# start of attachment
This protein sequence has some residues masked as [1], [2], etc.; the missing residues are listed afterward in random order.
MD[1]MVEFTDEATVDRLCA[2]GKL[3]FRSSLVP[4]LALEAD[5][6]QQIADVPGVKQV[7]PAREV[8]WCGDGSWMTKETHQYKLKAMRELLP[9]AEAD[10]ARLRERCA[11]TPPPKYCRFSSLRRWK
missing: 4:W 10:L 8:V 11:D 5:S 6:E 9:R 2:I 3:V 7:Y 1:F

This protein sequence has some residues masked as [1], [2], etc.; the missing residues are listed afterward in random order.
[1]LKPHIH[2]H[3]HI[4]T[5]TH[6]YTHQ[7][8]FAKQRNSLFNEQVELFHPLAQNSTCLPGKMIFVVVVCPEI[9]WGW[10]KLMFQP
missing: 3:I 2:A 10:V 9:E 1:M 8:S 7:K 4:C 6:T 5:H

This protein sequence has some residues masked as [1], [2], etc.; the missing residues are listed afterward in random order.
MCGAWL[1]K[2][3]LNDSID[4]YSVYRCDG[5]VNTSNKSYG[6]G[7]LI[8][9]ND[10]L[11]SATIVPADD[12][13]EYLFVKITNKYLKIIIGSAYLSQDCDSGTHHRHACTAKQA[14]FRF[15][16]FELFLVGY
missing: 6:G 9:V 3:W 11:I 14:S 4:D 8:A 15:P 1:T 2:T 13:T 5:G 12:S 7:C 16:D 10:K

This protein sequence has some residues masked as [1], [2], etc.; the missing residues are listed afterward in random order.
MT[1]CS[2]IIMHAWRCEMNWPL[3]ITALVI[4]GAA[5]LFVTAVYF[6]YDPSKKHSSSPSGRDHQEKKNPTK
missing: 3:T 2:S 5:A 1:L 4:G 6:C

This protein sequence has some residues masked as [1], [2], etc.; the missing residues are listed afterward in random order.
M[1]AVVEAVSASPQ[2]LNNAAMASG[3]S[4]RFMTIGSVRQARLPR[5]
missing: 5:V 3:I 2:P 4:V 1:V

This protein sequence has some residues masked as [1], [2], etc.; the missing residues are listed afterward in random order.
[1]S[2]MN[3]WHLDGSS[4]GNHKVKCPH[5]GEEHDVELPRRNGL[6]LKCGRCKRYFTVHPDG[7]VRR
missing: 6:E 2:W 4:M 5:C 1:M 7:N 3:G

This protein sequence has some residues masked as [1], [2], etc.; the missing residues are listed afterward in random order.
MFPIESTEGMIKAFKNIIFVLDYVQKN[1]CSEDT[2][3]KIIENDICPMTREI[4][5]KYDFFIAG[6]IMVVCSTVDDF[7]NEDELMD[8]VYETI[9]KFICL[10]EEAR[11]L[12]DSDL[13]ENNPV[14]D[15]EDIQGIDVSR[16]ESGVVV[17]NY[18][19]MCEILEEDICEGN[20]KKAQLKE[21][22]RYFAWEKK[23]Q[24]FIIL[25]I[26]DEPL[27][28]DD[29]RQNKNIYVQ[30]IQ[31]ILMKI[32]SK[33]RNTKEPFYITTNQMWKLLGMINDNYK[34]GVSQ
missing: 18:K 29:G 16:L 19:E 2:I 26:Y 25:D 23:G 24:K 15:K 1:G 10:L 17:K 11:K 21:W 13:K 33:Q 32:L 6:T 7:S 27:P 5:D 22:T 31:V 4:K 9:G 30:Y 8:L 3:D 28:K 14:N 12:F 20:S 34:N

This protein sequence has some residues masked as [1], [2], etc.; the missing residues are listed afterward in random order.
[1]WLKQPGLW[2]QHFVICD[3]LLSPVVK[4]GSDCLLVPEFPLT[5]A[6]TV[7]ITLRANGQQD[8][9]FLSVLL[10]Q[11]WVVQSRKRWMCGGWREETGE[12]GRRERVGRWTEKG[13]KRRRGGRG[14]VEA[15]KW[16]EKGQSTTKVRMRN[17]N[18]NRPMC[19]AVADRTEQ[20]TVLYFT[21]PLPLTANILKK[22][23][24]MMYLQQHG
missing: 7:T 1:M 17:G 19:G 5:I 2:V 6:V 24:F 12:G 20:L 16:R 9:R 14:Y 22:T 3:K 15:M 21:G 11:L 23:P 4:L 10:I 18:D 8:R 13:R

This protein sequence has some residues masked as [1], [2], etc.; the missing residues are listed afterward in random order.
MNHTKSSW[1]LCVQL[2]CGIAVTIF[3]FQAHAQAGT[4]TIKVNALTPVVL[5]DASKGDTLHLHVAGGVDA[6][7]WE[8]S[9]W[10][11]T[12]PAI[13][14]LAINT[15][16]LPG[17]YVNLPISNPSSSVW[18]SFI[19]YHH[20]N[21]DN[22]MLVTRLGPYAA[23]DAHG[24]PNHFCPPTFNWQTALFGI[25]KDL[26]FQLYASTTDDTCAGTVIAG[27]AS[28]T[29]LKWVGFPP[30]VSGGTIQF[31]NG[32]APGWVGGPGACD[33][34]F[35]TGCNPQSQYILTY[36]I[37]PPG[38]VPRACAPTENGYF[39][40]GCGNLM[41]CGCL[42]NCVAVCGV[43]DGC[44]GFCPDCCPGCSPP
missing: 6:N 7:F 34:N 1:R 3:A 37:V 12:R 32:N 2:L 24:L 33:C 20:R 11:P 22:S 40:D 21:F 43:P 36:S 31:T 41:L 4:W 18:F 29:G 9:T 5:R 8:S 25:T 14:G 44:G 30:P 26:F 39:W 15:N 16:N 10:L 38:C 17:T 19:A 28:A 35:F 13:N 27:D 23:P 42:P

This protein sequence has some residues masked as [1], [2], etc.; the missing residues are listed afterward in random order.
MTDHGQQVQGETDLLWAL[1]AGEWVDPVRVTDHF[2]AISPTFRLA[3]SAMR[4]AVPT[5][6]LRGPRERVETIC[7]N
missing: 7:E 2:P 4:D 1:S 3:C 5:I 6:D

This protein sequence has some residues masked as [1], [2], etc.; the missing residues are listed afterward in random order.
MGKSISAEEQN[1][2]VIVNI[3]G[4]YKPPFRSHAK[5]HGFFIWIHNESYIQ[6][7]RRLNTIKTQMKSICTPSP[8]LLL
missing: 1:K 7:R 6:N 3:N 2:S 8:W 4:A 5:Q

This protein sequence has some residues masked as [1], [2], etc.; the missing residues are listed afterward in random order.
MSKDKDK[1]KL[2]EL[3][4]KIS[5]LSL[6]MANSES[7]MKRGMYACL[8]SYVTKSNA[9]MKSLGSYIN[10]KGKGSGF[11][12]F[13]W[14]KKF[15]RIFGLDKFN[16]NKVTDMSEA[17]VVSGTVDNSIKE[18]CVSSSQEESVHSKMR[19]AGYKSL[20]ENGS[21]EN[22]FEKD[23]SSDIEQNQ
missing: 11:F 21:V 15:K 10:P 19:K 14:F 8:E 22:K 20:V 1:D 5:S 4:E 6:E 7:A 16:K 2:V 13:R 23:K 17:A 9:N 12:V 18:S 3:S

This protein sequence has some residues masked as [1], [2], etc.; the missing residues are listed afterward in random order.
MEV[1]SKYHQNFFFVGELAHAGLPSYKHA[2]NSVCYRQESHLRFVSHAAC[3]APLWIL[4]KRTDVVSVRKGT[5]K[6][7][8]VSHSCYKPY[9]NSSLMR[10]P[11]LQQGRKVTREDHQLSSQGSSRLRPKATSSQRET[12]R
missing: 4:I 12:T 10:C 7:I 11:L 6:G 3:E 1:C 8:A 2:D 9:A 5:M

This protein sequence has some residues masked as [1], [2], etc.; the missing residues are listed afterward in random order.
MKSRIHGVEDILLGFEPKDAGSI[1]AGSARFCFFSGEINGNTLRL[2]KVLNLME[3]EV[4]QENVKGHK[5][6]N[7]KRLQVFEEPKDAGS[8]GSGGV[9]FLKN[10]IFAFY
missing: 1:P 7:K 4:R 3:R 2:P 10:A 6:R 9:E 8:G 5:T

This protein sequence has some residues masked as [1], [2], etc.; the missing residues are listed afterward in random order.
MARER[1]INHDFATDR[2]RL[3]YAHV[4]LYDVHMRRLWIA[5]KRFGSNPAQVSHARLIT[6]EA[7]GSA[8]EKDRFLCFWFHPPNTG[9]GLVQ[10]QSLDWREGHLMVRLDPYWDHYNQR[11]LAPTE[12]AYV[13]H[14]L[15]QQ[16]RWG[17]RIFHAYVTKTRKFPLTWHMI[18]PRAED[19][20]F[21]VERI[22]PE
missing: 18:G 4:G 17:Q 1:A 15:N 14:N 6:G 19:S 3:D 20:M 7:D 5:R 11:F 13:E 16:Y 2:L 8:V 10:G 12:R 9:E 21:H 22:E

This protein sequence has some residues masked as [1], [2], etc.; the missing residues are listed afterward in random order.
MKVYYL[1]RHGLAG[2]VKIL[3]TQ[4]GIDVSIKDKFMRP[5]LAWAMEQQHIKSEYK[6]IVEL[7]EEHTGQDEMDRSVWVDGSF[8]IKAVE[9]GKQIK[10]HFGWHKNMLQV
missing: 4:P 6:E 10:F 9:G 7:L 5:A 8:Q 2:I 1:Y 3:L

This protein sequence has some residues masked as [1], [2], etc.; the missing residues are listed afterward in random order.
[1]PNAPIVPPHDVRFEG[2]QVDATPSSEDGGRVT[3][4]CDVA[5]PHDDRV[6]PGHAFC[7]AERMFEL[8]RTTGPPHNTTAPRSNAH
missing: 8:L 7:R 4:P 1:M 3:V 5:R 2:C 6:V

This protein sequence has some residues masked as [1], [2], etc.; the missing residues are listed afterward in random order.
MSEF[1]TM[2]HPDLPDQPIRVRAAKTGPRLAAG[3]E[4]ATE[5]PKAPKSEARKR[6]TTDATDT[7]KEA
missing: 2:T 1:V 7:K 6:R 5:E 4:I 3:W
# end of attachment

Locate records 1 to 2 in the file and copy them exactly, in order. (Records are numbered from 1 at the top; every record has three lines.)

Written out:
This protein sequence has some residues masked as [1], [2], etc.; the missing residues are listed afterward in random order.
MD[1]MVEFTDEATVDRLCA[2]GKL[3]FRSSLVP[4]LALEAD[5][6]QQIADVPGVKQV[7]PAREV[8]WCGDGSWMTKETHQYKLKAMRELLP[9]AEAD[10]ARLRERCA[11]TPPPKYCRFSSLRRWK
missing: 4:W 10:L 8:V 11:D 5:S 6:E 9:R 2:I 3:V 7:Y 1:F

This protein sequence has some residues masked as [1], [2], etc.; the missing residues are listed afterward in random order.
[1]LKPHIH[2]H[3]HI[4]T[5]TH[6]YTHQ[7][8]FAKQRNSLFNEQVELFHPLAQNSTCLPGKMIFVVVVCPEI[9]WGW[10]KLMFQP
missing: 3:I 2:A 10:V 9:E 1:M 8:S 7:K 4:C 6:T 5:H